The post Engineering Update: BuildKit 0.9 and Docker Buildx 0.6 Releases appeared first on Docker Blog.

Invoking the AWS CLI with Terraform – As awesome and powerful Terraform is, there are times when you find yourself unable to execute certain actions for your automation. This could be due to many reasons including: no Terraform resource…

Level Up Security with Scoped Access Tokens

Scoped tokens are here !

Scopes give you more fine grained control over what access your tokens have to your content and other public content on Docker Hub! 

It’s been a while since we first introduced tokens into Docker Hub (back in 2019!) and we are now excited to say that we have added the ability for accounts on a Pro or Team plan to apply scopes to their Personal Access Tokens (PATs) as a way to authenticate with Docker Hub. 

Access tokens can be used as a substitute for your password in Docker Hub, adding scopes to these tokens gives you more fine grained control over what access the machine logged in has. This is great for setting up things like service accounts in CI systems, registry mirrors or even on your local machine to make sure you are not giving too much access away. 

PATs are an alternative to using passwords for authentication to Docker Hub (link to ) when using Docker command line

docker login –username <username>

When prompted for your password you can simply provide a token. The other advantages of tokens are that you can create and manage multiple tokens at once, being able to see when they were last used and if things look wrong – revoke the tokens access. This and our API support make it easy to manage the rotation of your tokens to help improve the security of your supply chain. 

Create and Manage Personal Access Tokens in Docker Hub 

Personal access tokens are created and managed in your Account Settings.

Then head to security: 

From here, you can:

Create new access tokensModify existing tokensDelete access tokens

The other way you can manage your tokens is through the Hub APIs. We have Swagger docs for our APIs and the new docs for scoped tokens can be found here:

Scopes available 

When you are creating a token Pro and Team plan members will now have access to 4 scopes:Read, write, delete: The scope of this token allows you to read, write and delete all of the repos that you have access to. (It does not allow you to modify account settings as a password authentication would)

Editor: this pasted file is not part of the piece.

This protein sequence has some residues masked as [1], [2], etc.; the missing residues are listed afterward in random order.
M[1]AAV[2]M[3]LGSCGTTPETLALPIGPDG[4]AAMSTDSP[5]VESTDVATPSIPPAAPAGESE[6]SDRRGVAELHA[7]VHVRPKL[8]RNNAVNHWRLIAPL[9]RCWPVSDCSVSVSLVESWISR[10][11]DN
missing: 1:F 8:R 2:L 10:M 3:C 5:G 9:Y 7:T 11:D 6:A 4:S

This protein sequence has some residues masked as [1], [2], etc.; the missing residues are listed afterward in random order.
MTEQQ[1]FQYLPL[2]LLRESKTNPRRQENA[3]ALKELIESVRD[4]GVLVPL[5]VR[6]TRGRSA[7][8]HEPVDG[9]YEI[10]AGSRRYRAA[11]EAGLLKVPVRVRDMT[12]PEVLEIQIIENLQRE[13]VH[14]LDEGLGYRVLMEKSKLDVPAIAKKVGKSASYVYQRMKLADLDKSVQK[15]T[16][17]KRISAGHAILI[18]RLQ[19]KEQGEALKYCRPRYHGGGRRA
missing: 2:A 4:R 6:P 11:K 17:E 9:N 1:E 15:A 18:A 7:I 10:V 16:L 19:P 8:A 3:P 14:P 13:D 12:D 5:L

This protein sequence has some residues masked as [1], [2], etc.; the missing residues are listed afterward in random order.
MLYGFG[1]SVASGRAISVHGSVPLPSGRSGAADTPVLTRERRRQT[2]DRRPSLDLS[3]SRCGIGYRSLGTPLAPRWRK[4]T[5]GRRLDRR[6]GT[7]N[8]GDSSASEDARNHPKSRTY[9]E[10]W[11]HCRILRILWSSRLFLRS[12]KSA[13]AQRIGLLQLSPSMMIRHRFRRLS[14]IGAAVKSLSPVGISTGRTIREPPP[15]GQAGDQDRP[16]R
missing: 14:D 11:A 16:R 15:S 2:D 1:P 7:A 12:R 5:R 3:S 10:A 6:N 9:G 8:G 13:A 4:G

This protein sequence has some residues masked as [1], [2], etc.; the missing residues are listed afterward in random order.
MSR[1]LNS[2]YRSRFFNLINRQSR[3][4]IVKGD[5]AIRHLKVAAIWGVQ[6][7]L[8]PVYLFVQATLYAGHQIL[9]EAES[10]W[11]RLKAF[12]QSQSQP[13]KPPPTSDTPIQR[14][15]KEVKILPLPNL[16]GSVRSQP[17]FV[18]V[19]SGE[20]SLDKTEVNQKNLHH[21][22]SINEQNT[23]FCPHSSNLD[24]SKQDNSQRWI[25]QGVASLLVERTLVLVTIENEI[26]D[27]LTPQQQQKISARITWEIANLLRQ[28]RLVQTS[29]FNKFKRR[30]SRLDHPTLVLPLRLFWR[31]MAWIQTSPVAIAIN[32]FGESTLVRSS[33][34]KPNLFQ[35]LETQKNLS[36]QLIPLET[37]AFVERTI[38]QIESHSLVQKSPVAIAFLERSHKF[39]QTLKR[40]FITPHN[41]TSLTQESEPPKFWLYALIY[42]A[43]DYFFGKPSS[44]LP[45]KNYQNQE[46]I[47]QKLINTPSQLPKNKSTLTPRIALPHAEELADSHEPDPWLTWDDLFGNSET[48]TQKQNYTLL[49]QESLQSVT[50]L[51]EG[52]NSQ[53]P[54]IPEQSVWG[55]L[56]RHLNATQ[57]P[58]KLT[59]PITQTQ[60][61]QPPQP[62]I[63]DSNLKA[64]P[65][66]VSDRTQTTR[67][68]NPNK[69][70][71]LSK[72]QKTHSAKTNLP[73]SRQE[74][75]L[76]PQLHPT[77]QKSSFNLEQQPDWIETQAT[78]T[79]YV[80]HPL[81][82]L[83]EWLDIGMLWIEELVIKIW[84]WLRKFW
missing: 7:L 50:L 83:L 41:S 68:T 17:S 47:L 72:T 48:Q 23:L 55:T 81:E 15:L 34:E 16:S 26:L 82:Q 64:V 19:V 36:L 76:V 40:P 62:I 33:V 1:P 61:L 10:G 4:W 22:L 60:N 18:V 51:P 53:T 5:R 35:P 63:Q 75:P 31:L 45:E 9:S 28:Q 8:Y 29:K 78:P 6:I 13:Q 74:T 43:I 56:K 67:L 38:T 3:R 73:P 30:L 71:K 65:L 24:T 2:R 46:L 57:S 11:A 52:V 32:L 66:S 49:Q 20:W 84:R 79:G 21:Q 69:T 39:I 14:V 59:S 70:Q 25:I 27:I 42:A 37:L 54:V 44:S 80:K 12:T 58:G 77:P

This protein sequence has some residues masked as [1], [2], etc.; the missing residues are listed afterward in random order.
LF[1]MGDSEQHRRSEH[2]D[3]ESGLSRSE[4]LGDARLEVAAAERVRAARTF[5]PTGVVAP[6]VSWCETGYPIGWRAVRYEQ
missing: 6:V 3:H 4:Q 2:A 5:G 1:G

Read, write: This scope is for read/write within repos you have access to (all the public content on Hub & your private content). This is the sort of scope to use within a CI that is also pushing to a repo

Read only: This scope is read only for all repos you have have access to, this is great when used in production where it only needs to pull content from your repos to run it/

Public repo read only: This scope is for reading only public content, so nothing from your or your team’s repos. This is great when you want to set up a system which is just pulling say Docker Official Images or Verified content from Docker Hub. 

These scopes are for Pro accounts (which get 5 tokens) and Team accounts (which give each team member unlimited tokens). Free users can continue to use their single read, write, delete token and revoke/reissue this as they need. 

Scoped access tokens levels up the security of Docker users supply chain with how you can authenticate into Docker Hub. Available for Pro and Team plans, we are excited for you to try the scope tokens out and start giving us some feedback. 

Want to learn more about Docker Scoped Tokens? Make sure to follow us on Twitter: @Docker. We’ll be hosting a live Twitter Spaces event on Thursday, Jul 22, 2021 from 8:30 – 9:00 am PST, where you’ll hear from Docker engineers, product managers and a Docker Captain!

If you have feedback or other ideas, remember to add them to our public roadmap. We are always interested in what you would like us to build next!
The post Level Up Security with Scoped Access Tokens appeared first on Docker Blog.

SAVE THE DATE : Next Community All Hands on September 16th !

We’re excited to announce that our next Community All Hands will be in exactly 2 months,  on Thursday September 16th 2021 @ 8am PST/5pm CET. The event is a unique opportunity for Docker staff and the broader Docker community to come together for live company updates, product updates, demos, community updates, contributor shout-outs and of course, a live Q&A. 

Based on the great feedback we received from our last all-hands, we’ll stick to a similar format as last time: 

The first hour will focus on company and product updates with presentations from Docker executive staff, including Scott Johnston (CEO @ Docker), Justin Cormack (CTO @ Docker), Jean-Laurent de Morlhon (VP of Engineering @ Docker). The following two hours will focus on community-led breakout sessions with live demos and workshops in different languages and around specific thematic areas

As for the virtual event platform we’ll be using, we’re thrilled to be collaborating with again to leverage their unique interface, their integrated chat features and rock solid multi-casting capability.  They made incredible improvements to their platform since we last collaborated and we’re really keen to try out a bunch of new features they’ve shipped that will provide an even more interactive virtual experience for attendees. 

Docker Community All-Hands event are all about bringing the community together for three hours of sharing, learning and networking in a very informal, welcoming environment, and this one is going to be our best one yet! Stay tuned for more updates on speakers, talks, demos etc… as we get closer to the date. In the meantime…make sure to register for the event here!

The post SAVE THE DATE : Next Community All Hands on September 16th ! appeared first on Docker Blog.

Docker Captain Take 5 – Lucas Santos